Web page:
Should individuals present with substance abuse issues, it can often stem from the effects of bipolar disorder. When this happens, it is referred to as a co-occurring disorder and must be treated in a way that addresses both sides of the issue.
The Roots of Bipolar Disorder
There are no set reasons behind a person exhibiting bipolar disorder. However, it is often tied to heredity and genes, as the effects of bipolar disorder are often seen through generations. It has been observed that individuals with bipolar disorder present with different brain structures and functions from those without bipolar or other mental health disorders.
The National Institute of Mental Health (NIMH) points to three distinct types of bipolar disorder:
- Bipolar I disorder: “Defined by manic episodes that last at least seven days (most of the day, nearly every day) or when manic symptoms are so severe that hospital care is needed. Usually, separate depressive episodes occur as well, typically lasting at least two weeks. Episodes of mood disturbance with mixed features are also possible. The experience of four or more episodes of mania or depression within a year is termed ‘rapid cycling.’”
- Bipolar II disorder: “Defined by a pattern of depressive and hypomanic episodes, but the episodes are less severe than the manic episodes in bipolar I disorder.”
- Cyclothymic disorder (also called cyclothymia): “Defined by recurrent hypomanic and depressive symptoms that are not intense enough or do not last long enough to qualify as hypomanic or depressive episodes.”
Reasons for Individuals Not Seeking Treatment Options for the Effects of Bipolar Disorder
For people with bipolar disorder, the idea of seeking assistance may be difficult. This can be put down to a variety of reasons, including:
- Inability to notice one’s own symptoms
Even though these are all valid reasons for not seeking help, there are answers to each one that can help individuals seek assistance.
Individuals may find that they feel shame as they are unable to control their emotional swings, and this causes them to be unsure of how others control their own emotions. They may have been told they are different or that they have something “wrong” with them. This stigma is far stronger than people may think.
People may also have a fear of seeking treatment. They may believe they are going to be changed in a very fundamental way. This thought may strike individuals as a protective reaction when it is, in fact, holding them back from life-changing treatment.
There may also be problems with understanding exactly what is going on with their own brain chemistry. It could be that they have been misdiagnosed with a different disorder and do not realize that their problems are far more severe or that certain medications are not helping.
Often, people do not notice or refuse to notice that they have symptoms of bipolar disorder. In these cases, it is up to loved ones to intervene and discuss behavior with the individual. This can be difficult, but it may be the conversation that helps them turn a major corner in their lives.
How the Effects of Bipolar Disorder Impact Substance Abuse
Regardless of the reason for not seeking treatment, those who attempt to self-medicate with substances may find that they fall further into addiction. For these individuals, times of mania may hold uncontrollable urges and actions. This means that they are prone to being reckless.
In this reckless state, they may seek out destructive behaviors, including increased substance abuse. Conversely, if they have times of extreme depression, they may find that certain substances have a numbing effect. This numbing may feel as though it is helping when in fact it is hindering any progress or personal growth.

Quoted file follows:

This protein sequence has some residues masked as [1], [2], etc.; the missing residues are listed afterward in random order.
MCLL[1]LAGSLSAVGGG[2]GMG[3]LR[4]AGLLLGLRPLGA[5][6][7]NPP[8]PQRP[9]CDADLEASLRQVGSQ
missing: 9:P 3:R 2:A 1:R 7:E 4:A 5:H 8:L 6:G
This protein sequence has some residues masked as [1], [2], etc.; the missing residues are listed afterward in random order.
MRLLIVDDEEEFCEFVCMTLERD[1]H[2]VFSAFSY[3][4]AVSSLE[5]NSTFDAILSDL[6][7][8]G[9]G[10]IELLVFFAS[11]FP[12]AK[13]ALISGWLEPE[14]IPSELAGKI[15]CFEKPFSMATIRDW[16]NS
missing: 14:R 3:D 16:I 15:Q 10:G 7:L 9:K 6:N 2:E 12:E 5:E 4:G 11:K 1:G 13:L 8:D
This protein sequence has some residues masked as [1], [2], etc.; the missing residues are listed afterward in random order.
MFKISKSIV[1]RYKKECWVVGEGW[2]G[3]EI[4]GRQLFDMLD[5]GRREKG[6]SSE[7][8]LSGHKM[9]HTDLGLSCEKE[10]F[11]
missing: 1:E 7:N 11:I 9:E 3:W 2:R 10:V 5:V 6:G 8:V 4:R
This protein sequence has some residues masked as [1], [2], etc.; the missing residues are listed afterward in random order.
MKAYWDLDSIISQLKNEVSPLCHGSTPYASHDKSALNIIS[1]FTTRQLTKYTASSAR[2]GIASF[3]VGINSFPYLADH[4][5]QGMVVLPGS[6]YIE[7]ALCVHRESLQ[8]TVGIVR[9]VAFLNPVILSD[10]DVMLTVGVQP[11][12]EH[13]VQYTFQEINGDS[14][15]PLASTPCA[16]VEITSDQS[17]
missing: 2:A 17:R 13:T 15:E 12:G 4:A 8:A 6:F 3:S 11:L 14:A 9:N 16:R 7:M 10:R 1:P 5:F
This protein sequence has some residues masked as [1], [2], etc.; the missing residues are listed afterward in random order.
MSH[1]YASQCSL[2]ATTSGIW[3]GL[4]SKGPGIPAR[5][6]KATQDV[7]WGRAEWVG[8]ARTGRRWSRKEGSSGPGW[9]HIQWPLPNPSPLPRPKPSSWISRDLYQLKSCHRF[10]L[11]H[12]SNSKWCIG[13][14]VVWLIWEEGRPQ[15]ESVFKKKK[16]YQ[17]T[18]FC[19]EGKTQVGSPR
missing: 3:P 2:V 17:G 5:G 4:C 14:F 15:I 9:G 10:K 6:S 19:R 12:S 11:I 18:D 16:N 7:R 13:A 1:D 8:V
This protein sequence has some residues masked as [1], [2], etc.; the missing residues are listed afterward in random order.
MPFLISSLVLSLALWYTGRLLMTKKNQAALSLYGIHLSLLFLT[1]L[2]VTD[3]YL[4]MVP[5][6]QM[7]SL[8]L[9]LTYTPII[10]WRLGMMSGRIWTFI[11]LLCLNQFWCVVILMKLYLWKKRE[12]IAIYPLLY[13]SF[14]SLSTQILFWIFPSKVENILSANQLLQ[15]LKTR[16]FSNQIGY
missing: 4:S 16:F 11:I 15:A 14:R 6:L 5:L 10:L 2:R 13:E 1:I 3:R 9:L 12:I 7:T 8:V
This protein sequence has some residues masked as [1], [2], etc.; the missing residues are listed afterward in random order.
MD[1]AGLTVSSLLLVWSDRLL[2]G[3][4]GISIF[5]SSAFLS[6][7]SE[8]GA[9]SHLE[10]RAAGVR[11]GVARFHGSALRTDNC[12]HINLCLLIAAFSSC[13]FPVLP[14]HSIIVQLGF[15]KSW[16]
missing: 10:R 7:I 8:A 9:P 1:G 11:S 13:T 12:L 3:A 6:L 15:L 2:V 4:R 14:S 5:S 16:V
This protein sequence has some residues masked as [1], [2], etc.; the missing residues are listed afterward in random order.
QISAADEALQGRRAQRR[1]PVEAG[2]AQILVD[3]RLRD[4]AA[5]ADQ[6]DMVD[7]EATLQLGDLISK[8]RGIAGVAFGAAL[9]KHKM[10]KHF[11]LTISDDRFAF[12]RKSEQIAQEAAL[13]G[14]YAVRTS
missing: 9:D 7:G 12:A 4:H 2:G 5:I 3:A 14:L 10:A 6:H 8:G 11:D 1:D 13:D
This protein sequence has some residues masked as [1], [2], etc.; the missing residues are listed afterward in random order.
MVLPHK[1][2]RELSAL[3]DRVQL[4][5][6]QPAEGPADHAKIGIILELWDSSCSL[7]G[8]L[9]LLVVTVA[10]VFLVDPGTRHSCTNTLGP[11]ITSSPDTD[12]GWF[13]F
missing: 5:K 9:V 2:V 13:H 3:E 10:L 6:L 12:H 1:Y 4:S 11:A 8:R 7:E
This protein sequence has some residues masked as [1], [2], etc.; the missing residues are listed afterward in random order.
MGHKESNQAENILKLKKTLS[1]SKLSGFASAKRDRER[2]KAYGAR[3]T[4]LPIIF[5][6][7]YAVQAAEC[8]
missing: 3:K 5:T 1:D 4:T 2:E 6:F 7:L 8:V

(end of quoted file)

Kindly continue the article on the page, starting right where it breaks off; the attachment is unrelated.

In these hyper-emotional moments, people will feel the full effects of bipolar disorder and be subject to all of the negative side effects that accompany them. The worst-case scenario is that people may be in such heightened states that their control disappears. Their mania/depression takes over, leaving them with no inhibitions. This could lead to not just substance abuse but creates an environment rife with overdoses.
Treatment Options That Deal With the Effects of Bipolar Disorder
Regardless of whether the individual or their loved ones are responsible for finding them treatment, it is never too late. Co-occurring disorders such as bipolar disorder and substance abuse are best treated together. This way, at facilities such as West Coast Recovery Centers, they can have a healthy balance of treatment.
For those who only attempt to treat one-half of a co-occurring disorder, the odds of backsliding increase exponentially. If only half of the issue is addressed, a person will remain unbalanced. West Coast Recovery Centers is able to create a safe environment where individuals can learn about the effects of bipolar disorder. Simply learning the initial concepts of what they have been dealing with and talking with professionals who understand will have profound effects on how people lead the rest of their lives.
At West Coast Recovery Centers, we attempt to assist our clients with whatever level of substance use or mental health issue they have. However, in many cases, people come to us with undiagnosed co-occurring disorders. This means that they have both a mental health issue and a substance use issue. Clients with co-occurring disorders require a different level of care and a more specialized version of our program. Our case managers will help individual clients develop a defined path through recovery to address all sides of their issues. When both are tackled simultaneously, clients will find that treatment will finally address the issues they may have been dealing with for their entire lives. For more information, call (760) 492-6509.